zeromqGetting started with zeromq


Remarks

This section provides an overview of what zeromq is, and why a developer might want to use it.

It should also mention any large subjects within zeromq, and link out to the related topics. Since the Documentation for zeromq is new, you may need to create initial versions of those related topics.

Installation or Setup

Zeromq has a huge number of bindings for different languages.

To find the right binding and instructions how to use follow this.

Also you can use: a pure C# implementation or Java implementation

ZeroMQ Hello World example.

In this example we will make a simple client and server with REQ-REP (request-reply) sockets. The client sends "Hello" to the server, which replies with "World". Server opens a ZeroMQ REP-socket on port 5555, reads requests on it, and replies with "World" to each request.

Hello World server in C:

#include <zmq.h>
#include <stdio.h>
#include <unistd.h>
#include <string.h>
#include <assert.h>

int main (void)
{
    //  Socket to talk to clients
    void *context = zmq_ctx_new ();
    void *responder = zmq_socket (context, ZMQ_REP);
    int rc = zmq_bind (responder, "tcp://*:5555");
    assert (rc == 0);

    while (1) {
        char buffer [10];
        zmq_recv (responder, buffer, 10, 0);
        printf ("Received Hello\n");
        sleep (1);          //  Do some 'work'
        zmq_send (responder, "World", 5, 0);
    }
    return 0;
}
 

Hello World server in Java:

import org.zeromq.ZMQ;

public class hwserver {

    public static void main(String[] args) throws Exception {
        ZMQ.Context context = ZMQ.context(1);

        //  Socket to talk to clients
        ZMQ.Socket responder = context.socket(ZMQ.REP);
        responder.bind("tcp://*:5555");

        while (!Thread.currentThread().isInterrupted()) {
            // Wait for next request from the client
            byte[] request = responder.recv(0);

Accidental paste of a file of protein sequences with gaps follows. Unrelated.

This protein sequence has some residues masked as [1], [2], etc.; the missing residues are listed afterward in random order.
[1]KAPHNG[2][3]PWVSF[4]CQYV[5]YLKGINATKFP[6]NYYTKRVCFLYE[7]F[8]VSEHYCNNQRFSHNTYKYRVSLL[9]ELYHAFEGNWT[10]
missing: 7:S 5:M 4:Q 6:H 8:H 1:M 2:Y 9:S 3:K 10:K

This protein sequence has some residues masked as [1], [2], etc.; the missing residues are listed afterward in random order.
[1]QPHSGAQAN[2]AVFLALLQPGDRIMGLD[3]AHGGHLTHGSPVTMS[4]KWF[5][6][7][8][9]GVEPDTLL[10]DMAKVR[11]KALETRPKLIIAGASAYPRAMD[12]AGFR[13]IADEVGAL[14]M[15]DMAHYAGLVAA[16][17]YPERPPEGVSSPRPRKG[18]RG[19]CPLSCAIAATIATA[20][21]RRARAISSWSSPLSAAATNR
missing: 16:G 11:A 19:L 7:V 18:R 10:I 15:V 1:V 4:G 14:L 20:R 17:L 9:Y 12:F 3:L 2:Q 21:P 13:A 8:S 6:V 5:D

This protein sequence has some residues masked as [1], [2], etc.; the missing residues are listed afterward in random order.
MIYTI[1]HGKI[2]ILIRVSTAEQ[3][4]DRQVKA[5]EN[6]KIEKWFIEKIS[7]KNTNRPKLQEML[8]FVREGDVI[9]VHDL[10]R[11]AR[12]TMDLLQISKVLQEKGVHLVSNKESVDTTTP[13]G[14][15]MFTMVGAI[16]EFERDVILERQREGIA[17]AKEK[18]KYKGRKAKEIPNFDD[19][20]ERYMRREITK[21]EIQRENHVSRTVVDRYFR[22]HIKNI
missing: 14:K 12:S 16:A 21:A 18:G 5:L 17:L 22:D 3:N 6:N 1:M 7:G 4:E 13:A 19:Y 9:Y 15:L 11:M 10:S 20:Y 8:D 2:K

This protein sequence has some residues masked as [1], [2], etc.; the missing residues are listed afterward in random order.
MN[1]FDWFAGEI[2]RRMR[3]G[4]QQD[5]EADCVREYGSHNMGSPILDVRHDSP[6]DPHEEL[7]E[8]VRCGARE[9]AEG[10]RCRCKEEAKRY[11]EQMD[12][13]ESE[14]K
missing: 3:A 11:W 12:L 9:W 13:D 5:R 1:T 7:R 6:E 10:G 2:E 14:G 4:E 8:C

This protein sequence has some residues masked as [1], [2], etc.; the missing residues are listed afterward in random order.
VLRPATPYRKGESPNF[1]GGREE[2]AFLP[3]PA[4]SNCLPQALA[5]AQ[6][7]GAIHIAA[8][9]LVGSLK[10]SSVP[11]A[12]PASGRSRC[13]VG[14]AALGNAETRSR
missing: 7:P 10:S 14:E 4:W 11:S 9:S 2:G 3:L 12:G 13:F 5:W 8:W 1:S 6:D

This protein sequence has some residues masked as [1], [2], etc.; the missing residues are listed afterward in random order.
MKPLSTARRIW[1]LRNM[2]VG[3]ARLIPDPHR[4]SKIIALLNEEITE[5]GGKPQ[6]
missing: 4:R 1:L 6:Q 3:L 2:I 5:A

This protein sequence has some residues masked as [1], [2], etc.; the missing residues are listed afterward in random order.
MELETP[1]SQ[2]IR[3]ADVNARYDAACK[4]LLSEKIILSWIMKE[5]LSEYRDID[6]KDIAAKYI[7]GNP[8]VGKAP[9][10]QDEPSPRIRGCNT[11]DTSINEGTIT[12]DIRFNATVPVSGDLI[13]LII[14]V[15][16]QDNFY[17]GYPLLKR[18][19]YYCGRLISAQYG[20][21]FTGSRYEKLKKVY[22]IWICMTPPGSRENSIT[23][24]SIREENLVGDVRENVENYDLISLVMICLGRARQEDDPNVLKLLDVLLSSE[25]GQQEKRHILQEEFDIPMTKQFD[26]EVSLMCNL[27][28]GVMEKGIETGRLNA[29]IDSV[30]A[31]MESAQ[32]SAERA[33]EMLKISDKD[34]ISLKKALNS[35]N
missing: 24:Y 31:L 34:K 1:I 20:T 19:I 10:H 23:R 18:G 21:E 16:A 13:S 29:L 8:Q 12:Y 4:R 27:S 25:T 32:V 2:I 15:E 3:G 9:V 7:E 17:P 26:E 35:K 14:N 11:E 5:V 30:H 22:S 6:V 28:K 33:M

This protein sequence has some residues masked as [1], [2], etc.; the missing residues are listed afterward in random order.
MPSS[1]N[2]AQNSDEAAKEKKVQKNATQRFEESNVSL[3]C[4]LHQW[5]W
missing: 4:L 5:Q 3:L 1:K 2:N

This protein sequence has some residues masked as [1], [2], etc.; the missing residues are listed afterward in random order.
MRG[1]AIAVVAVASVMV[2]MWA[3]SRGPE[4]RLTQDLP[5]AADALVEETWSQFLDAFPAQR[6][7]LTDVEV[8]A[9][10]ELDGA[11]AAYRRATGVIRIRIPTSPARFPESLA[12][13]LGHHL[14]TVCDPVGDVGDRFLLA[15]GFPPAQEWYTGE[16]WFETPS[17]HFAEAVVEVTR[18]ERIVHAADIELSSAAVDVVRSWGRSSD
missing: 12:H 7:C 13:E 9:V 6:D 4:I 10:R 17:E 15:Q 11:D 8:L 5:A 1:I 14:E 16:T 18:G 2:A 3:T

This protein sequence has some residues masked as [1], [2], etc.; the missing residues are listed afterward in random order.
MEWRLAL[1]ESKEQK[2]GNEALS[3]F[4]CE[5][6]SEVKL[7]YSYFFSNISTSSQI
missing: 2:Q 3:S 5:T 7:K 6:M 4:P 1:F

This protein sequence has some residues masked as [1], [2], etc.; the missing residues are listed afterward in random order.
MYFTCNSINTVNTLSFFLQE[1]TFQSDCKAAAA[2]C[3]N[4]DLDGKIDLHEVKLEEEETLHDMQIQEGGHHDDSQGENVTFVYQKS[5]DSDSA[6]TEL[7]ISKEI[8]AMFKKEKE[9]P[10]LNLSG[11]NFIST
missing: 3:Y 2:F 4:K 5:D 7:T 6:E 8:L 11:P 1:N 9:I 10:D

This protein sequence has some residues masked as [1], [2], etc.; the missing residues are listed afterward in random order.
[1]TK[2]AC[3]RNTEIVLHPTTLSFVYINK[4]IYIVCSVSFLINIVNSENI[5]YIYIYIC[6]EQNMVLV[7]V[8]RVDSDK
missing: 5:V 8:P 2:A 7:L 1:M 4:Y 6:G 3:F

System.out.println("Received Hello");

            // Do some 'work'
            Thread.sleep(1000);

            // Send reply back to client
            String reply = "World";
            responder.send(reply.getBytes(), 0);
        }
        responder.close();
        context.term();
    }
}
 

Hello World client in C:

#include <zmq.h>
#include <string.h>
#include <stdio.h>
#include <unistd.h>

int main (void)
{
    printf ("Connecting to hello world server…\n");
    void *context = zmq_ctx_new ();
    void *requester = zmq_socket (context, ZMQ_REQ);
    zmq_connect (requester, "tcp://localhost:5555");

    int request_nbr;
    for (request_nbr = 0; request_nbr != 10; request_nbr++) {
        char buffer [10];
        printf ("Sending Hello %d…\n", request_nbr);
        zmq_send (requester, "Hello", 5, 0);
        zmq_recv (requester, buffer, 10, 0);
        printf ("Received World %d\n", request_nbr);
    }
    zmq_close (requester);
    zmq_ctx_destroy (context);
    return 0;
}
 

Hello World client in Java:

import org.zeromq.ZMQ;

public class hwclient {

    public static void main(String[] args) {
        ZMQ.Context context = ZMQ.context(1);

        //  Socket to talk to server
        System.out.println("Connecting to hello world server…");

        ZMQ.Socket requester = context.socket(ZMQ.REQ);
        requester.connect("tcp://localhost:5555");

        for (int requestNbr = 0; requestNbr != 10; requestNbr++) {
            String request = "Hello";
            System.out.println("Sending Hello " + requestNbr);
            requester.send(request.getBytes(), 0);

            byte[] reply = requester.recv(0);
            System.out.println("Received " + new String(reply) + " " + requestNbr);
        }
        requester.close();
        context.term();
    }
}
 

Note: REQ-REP zeromq sockets are blocking, so when a client (REQ) sends a message, he can't do anything else until he receives a response from the server and vice versa - until the server (REP) receives a message from the client, he can't send him anything.